When Should You Talk To Your Kids About Firearm Safety

How young is too young to talk to your child about firearms? It might surprise you to know that I started talking to my daughter about firearms soon after she started walking.
I am the person who carries a firearm daily. I draw my gun daily, teach firearm classes, evaluate firearm gear, and practice with my gun all of the time. I don’t feel like the work I do is something I should hide from my daughter. She has seen the tools of my trade. She is familiar with firearms, holsters, and other gun-related equipment.
It was not long after she started talking that she asked me about my gun. My daughter is the only kid that I have. Honestly, I was a little nervous about when I should start talking to her about guns and what I should say.

When to Talk to Your Child about Guns

When deciding when to have the talk with our daughter, my wife and I threw around some ideas. We had well-meaning friends who encouraged us to hide our firearms from our daughter. Other people told us to explain to her that a gun is not a toy and leave it at that.
I was not fond of these ideas. These were not the techniques I used when I showed her other dangerous things in the house, like electrical outlets or chemicals. I sat her down and explained to her what the danger was and how it could hurt her. In the end, I realized that the same way you teach a child to stay away from the hot stove is the same way you can teach your child to treat firearms with respect.
My wife and I tried to take potentially dangerous situations and use them as a time to teach our daughter. When my daughter first started asking about guns, I explained to her that it’s what I use for work. It’s not a toy. I emphasized to her that my gun was something that she should never touch.
As I mentioned, I clean my guns daily. At around three years old, my daughter would come over to me and ask me if I was cleaning daddy's guns. I decided that instead of just telling her not to touch my guns, I needed to address some of the curiosity she was showing. I needed to take some mystery and glamour out of “daddy’s guns.”

Creating a Unique Approach

I started by disassembling my gun. Then I showed it to my daughter disassembled. I asked her if I permitted her to touch my gun and she said, “No only adults can touch it.”
I was pleased with her response because it showed that she retained some of the instructions I had given her previously about my gun. However, this time I told her she could get close to my disassembled firearm. Her eyes got big, and she was hesitant to go near it.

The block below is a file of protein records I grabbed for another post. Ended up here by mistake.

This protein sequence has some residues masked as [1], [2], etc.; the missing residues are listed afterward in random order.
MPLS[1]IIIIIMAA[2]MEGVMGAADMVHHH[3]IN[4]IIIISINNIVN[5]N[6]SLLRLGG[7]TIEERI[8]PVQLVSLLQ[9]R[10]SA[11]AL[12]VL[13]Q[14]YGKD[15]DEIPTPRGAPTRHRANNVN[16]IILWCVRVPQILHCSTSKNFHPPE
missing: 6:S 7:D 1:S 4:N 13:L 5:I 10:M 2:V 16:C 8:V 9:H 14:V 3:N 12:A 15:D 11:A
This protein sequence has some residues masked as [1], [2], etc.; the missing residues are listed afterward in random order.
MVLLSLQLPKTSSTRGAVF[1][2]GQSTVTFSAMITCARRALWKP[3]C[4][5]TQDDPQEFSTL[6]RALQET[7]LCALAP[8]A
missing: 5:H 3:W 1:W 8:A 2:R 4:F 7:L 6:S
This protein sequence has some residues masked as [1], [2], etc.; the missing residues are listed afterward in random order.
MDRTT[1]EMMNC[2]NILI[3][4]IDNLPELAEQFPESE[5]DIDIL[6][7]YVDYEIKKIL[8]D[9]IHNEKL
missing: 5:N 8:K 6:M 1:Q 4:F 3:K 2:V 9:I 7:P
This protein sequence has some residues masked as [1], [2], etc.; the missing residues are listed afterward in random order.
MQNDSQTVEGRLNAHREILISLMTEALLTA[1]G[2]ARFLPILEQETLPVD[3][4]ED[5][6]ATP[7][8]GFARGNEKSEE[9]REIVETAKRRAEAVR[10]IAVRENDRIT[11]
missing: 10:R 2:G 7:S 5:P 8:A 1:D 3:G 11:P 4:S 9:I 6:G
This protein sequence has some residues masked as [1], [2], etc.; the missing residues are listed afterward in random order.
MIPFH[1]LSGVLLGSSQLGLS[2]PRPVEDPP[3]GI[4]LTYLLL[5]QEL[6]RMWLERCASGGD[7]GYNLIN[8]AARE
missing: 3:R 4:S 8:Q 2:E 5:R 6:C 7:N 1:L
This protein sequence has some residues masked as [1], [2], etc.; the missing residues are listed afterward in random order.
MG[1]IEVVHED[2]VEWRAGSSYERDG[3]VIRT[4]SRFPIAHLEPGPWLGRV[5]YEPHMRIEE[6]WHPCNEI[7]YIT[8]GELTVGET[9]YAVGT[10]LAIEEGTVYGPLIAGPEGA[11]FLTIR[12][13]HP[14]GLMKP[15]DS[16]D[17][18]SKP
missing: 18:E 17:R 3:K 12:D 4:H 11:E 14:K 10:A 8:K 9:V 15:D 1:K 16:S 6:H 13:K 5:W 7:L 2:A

Poking the gun with her fingers, she said, “This gun is just for daddy.” Her curiosity satiated, she walked away. A few minutes later, she came back and asked if we could play once I was done with work.
I felt happy with that experience because it showed that my daughter understood that guns are dangerous and should be handled with care. She has grasped the fact that guns are not a toy. This is something that many adults still need to learn. I feel that using this unique approach addressed her inquisitiveness in a way that would not have happened if I just hid my gun from her and never let her safely get close to it.

Finding the Right Balance for Your Child When It Comes to Teaching Gun Safety

Some will say that three years old was too young for my daughter to see a firearm. Others will argue that I waited too long. My wife and I felt that what we did was right for our daughter. I had a talk with my daughter that lasted all of five minutes, but it created a foundation of gun safety that my wife and I can continually build on.
Parents need to teach children about gun safety, not only in words but also through actions. They need to make gun safety a routine. It has to be as automatic as putting on a seat belt when you get in a car.
My wife and I will come up with more creative ways to test our daughter to make sure that our training is working. One idea we have is to leave a disassembled firearm on the coffee table and walk away to where she can’t see us. We will ask her to get something from the table and see what she does.
The steps you follow must be uniquely yours. Teaching children how to be safe around firearms is something that every parent who owns a gun must do. Remember, you set the example for your child. You have to do your part by being a safe gun owner.
Joshua Keaton

Joshua is our senior staff writer for Fishing.org and Shooting.org. He is an avid hunter, clay shooter and amateur photographer.